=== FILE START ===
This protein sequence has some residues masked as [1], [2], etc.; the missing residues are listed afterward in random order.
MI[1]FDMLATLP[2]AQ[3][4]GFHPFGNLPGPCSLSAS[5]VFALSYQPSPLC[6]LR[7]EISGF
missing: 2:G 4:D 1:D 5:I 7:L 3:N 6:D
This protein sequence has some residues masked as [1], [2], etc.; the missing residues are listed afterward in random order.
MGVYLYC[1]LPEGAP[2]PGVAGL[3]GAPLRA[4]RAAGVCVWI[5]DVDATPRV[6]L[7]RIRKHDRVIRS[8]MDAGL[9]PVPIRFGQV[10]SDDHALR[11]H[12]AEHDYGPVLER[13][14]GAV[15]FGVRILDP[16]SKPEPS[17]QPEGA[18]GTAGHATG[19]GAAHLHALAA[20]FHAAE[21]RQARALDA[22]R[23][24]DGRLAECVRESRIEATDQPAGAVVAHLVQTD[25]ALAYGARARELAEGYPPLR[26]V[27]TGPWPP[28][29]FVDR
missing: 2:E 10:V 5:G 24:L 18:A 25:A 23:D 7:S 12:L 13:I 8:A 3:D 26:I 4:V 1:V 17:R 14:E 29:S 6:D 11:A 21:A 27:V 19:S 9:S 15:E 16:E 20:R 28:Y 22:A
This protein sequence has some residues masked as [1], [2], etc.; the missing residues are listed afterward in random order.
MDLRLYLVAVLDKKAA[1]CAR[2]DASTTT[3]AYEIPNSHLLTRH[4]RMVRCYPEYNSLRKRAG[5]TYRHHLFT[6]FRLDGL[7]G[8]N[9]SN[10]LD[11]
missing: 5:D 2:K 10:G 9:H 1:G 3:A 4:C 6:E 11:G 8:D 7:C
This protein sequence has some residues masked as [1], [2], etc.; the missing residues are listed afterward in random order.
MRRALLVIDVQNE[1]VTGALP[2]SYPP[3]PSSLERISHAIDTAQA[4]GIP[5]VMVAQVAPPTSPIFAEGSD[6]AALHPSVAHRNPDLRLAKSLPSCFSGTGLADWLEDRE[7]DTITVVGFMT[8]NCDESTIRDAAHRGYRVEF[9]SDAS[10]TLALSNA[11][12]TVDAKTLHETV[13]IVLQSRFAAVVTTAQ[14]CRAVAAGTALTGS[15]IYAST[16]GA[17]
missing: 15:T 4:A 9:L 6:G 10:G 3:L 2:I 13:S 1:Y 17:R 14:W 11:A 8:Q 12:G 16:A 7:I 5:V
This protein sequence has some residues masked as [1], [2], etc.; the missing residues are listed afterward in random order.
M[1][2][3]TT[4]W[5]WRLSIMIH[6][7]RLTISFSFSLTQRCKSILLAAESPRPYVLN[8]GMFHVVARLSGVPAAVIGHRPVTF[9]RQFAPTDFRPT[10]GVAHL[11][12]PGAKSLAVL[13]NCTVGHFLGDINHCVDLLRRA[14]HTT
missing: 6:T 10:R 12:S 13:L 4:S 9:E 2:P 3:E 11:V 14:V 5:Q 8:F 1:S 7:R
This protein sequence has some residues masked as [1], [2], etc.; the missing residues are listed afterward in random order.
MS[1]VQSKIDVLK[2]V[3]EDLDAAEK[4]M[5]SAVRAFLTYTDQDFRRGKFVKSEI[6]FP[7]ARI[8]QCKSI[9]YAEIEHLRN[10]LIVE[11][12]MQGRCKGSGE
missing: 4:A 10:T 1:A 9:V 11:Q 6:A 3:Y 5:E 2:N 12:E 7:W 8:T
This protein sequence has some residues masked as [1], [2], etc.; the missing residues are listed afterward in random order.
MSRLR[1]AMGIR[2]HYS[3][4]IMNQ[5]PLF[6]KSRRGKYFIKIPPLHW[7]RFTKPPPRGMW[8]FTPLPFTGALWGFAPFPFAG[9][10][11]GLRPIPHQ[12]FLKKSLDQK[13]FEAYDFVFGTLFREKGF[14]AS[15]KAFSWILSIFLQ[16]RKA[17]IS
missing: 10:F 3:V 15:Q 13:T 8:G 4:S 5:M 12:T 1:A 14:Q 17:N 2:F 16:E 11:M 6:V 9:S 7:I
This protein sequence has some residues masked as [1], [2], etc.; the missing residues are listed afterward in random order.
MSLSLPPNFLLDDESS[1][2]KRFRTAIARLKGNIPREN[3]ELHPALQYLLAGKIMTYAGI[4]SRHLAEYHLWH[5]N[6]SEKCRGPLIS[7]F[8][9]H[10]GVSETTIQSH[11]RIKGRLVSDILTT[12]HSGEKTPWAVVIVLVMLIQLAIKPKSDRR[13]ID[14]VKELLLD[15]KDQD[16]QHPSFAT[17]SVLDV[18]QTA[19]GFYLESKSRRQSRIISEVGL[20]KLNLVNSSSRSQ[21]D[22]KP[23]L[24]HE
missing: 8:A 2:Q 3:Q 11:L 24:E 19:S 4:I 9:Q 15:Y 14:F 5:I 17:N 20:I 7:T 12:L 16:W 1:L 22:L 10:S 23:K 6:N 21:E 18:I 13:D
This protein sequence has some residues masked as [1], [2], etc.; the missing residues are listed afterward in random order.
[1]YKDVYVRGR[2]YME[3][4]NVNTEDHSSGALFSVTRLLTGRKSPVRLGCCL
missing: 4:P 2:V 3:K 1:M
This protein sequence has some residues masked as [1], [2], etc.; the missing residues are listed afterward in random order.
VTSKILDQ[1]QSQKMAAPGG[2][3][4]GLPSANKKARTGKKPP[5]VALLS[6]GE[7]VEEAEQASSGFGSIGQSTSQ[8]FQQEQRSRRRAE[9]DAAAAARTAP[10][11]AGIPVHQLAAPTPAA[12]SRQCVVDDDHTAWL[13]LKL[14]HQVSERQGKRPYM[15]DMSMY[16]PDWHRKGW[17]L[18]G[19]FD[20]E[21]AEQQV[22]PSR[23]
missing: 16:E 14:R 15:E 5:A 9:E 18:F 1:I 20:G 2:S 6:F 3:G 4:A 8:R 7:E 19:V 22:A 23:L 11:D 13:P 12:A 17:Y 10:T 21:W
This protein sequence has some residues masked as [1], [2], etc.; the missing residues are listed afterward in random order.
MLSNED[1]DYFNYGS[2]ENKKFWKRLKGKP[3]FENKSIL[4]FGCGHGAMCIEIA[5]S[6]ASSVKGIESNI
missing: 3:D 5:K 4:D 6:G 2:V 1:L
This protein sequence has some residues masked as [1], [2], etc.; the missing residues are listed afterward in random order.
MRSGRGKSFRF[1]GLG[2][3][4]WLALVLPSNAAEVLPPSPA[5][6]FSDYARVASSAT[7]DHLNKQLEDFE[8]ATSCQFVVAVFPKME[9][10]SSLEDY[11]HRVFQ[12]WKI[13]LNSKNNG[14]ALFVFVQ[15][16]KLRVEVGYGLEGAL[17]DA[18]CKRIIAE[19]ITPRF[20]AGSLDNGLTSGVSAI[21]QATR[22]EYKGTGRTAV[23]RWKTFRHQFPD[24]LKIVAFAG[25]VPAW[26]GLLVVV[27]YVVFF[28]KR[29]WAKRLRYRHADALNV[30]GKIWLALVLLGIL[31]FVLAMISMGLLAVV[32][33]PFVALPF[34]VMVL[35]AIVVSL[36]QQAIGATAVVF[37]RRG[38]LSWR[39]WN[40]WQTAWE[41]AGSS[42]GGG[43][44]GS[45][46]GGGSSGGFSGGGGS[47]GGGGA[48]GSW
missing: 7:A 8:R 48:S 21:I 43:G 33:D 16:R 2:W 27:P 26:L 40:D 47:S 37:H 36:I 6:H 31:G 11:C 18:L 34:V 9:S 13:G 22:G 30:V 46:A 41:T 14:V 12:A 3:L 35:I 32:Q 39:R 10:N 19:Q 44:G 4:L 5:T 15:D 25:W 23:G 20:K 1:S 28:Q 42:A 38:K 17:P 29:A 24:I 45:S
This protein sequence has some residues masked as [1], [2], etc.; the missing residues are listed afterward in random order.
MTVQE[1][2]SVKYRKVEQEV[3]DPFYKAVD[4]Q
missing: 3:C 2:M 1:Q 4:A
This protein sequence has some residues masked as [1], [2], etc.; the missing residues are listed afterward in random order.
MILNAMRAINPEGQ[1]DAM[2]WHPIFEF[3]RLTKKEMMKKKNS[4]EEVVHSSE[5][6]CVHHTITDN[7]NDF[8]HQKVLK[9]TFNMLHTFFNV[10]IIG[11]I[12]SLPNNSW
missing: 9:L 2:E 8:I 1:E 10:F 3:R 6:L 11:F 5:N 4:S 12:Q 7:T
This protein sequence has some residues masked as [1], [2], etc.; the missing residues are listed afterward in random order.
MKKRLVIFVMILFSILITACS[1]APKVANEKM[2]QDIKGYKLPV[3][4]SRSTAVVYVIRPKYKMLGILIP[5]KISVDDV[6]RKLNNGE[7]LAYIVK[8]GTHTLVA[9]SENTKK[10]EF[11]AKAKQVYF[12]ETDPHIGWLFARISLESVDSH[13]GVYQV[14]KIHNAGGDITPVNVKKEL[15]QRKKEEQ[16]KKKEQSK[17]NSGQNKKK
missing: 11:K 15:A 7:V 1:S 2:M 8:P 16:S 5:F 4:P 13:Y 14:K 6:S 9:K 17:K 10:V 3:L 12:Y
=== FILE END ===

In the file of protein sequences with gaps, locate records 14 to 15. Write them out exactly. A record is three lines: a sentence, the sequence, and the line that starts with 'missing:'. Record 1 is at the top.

This protein sequence has some residues masked as [1], [2], etc.; the missing residues are listed afterward in random order.
MILNAMRAINPEGQ[1]DAM[2]WHPIFEF[3]RLTKKEMMKKKNS[4]EEVVHSSE[5][6]CVHHTITDN[7]NDF[8]HQKVLK[9]TFNMLHTFFNV[10]IIG[11]I[12]SLPNNSW
missing: 9:L 2:E 8:I 1:E 10:F 3:R 6:L 11:F 5:N 4:S 12:Q 7:T
This protein sequence has some residues masked as [1], [2], etc.; the missing residues are listed afterward in random order.
MKKRLVIFVMILFSILITACS[1]APKVANEKM[2]QDIKGYKLPV[3][4]SRSTAVVYVIRPKYKMLGILIP[5]KISVDDV[6]RKLNNGE[7]LAYIVK[8]GTHTLVA[9]SENTKK[10]EF[11]AKAKQVYF[12]ETDPHIGWLFARISLESVDSH[13]GVYQV[14]KIHNAGGDITPVNVKKEL[15]QRKKEEQ[16]KKKEQSK[17]NSGQNKKK
missing: 11:K 15:A 7:V 1:S 2:M 8:P 16:S 5:F 4:P 13:Y 14:K 6:S 9:K 17:K 10:V 3:L 12:Y